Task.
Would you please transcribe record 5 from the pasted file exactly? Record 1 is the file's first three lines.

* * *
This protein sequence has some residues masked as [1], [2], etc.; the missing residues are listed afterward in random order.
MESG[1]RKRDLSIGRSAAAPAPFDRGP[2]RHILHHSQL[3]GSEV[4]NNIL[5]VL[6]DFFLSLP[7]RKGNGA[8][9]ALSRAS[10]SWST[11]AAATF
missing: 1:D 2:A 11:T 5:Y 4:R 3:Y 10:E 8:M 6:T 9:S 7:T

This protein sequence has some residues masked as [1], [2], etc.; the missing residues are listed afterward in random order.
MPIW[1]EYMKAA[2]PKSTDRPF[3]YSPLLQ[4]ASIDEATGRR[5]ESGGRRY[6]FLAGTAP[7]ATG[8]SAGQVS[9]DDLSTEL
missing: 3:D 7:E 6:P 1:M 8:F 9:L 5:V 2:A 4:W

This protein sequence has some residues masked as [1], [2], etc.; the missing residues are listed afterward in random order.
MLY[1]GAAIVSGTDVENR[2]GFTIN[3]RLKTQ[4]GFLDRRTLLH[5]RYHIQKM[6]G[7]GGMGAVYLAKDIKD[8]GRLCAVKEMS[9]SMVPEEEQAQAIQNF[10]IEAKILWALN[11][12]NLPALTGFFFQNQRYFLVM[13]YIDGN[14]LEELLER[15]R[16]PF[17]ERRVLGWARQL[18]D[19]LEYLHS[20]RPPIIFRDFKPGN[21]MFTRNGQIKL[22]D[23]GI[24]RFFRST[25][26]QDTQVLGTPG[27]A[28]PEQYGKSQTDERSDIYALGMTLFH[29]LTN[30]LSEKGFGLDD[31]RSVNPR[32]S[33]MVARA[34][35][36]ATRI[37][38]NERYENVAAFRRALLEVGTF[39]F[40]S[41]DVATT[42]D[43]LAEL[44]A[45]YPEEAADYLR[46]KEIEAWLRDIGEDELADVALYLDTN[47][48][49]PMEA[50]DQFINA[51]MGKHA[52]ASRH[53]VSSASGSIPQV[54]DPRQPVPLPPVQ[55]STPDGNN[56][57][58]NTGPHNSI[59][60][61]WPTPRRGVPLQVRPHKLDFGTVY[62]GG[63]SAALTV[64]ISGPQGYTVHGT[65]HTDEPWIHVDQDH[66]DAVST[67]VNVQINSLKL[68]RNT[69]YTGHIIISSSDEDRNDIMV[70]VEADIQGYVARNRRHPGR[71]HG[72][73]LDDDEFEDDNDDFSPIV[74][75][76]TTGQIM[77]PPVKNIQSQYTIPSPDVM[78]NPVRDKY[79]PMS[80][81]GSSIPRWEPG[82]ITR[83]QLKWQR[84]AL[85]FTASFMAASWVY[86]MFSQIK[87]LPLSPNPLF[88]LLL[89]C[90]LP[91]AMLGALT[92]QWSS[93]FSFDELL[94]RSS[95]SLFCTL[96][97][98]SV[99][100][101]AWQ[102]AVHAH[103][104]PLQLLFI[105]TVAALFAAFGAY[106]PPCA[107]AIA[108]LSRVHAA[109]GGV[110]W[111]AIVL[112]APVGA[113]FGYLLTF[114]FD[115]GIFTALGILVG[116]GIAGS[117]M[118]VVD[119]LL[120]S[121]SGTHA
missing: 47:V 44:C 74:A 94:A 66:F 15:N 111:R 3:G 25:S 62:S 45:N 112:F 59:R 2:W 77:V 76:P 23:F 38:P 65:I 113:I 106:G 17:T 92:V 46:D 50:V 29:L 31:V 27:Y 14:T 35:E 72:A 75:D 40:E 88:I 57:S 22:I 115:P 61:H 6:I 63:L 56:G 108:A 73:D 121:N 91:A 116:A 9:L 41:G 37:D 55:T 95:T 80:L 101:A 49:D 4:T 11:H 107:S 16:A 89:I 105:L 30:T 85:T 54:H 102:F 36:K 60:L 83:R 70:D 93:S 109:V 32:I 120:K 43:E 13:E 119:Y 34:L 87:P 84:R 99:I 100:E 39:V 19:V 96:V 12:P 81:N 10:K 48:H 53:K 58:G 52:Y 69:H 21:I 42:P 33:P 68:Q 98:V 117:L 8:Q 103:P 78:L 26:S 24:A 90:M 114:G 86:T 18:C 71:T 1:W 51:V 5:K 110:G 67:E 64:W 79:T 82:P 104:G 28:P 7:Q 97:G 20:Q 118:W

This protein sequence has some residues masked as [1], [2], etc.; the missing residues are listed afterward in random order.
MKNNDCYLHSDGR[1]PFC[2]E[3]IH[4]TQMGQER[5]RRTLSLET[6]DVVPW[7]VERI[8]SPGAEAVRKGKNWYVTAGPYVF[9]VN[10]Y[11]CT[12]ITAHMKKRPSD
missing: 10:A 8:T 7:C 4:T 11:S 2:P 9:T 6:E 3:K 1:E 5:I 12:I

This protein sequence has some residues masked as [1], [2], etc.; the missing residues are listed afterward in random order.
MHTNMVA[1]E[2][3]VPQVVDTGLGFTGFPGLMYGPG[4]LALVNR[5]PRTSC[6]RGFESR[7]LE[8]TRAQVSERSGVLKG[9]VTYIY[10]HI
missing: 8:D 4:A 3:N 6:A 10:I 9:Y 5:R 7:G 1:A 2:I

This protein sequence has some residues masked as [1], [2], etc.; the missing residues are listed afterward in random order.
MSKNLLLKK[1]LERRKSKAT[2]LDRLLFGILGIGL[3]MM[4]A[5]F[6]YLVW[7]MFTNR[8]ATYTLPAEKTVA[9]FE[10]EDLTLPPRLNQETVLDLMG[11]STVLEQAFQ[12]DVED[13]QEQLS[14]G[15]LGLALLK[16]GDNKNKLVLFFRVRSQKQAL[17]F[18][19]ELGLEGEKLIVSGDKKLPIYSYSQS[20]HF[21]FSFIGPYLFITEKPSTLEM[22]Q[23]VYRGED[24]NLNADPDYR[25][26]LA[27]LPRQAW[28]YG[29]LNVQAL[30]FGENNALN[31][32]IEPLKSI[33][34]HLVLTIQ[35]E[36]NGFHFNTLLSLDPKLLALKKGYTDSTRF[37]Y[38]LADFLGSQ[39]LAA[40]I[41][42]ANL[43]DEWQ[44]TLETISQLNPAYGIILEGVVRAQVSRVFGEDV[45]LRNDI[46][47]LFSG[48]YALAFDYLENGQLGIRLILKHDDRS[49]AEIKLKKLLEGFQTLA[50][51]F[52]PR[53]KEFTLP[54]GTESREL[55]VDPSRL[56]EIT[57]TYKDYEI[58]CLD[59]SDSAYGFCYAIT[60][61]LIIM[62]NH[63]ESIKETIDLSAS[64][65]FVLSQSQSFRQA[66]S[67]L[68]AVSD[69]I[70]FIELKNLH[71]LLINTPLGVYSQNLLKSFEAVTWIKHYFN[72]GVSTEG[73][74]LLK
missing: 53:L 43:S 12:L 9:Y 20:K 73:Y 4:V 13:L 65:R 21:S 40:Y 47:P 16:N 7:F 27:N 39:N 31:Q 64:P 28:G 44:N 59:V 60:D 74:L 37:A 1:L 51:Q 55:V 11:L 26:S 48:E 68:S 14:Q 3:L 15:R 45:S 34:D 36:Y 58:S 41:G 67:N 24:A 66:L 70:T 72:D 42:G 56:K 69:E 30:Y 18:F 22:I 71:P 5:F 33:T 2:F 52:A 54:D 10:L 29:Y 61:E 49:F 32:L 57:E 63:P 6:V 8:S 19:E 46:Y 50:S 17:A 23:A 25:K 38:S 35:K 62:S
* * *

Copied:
This protein sequence has some residues masked as [1], [2], etc.; the missing residues are listed afterward in random order.
MHTNMVA[1]E[2][3]VPQVVDTGLGFTGFPGLMYGPG[4]LALVNR[5]PRTSC[6]RGFESR[7]LE[8]TRAQVSERSGVLKG[9]VTYIY[10]HI
missing: 8:D 4:A 3:N 6:A 10:I 9:Y 5:R 7:G 1:A 2:I